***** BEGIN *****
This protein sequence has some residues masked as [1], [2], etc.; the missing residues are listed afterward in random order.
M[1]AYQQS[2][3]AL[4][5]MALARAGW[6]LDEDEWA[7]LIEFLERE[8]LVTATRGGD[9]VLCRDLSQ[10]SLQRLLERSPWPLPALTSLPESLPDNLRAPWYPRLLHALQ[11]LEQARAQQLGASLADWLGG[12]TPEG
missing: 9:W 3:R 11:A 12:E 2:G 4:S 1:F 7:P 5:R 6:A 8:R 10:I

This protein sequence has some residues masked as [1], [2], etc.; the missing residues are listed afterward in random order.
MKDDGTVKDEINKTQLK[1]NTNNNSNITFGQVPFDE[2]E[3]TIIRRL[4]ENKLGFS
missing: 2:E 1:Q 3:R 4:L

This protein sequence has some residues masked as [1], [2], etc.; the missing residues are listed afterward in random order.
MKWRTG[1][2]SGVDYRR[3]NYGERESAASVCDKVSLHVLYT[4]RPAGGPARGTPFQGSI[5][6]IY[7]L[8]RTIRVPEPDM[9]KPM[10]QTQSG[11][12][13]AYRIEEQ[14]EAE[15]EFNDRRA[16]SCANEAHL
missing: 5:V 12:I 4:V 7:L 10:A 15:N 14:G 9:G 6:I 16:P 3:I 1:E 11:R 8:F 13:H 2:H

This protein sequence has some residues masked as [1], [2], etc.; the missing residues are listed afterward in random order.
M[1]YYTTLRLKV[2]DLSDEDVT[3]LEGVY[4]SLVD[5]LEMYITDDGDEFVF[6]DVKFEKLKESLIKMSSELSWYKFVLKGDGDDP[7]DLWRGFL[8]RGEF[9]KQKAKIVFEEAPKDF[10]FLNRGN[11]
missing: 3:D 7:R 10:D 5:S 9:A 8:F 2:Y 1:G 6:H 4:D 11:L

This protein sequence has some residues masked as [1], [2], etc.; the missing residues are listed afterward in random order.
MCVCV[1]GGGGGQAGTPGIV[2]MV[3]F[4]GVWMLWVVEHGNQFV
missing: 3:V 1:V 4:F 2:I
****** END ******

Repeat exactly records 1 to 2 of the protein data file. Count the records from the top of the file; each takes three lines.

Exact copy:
This protein sequence has some residues masked as [1], [2], etc.; the missing residues are listed afterward in random order.
M[1]AYQQS[2][3]AL[4][5]MALARAGW[6]LDEDEWA[7]LIEFLERE[8]LVTATRGGD[9]VLCRDLSQ[10]SLQRLLERSPWPLPALTSLPESLPDNLRAPWYPRLLHALQ[11]LEQARAQQLGASLADWLGG[12]TPEG
missing: 9:W 3:R 11:A 12:E 2:G 4:S 1:F 7:P 5:R 6:A 8:R 10:I

This protein sequence has some residues masked as [1], [2], etc.; the missing residues are listed afterward in random order.
MKDDGTVKDEINKTQLK[1]NTNNNSNITFGQVPFDE[2]E[3]TIIRRL[4]ENKLGFS
missing: 2:E 1:Q 3:R 4:L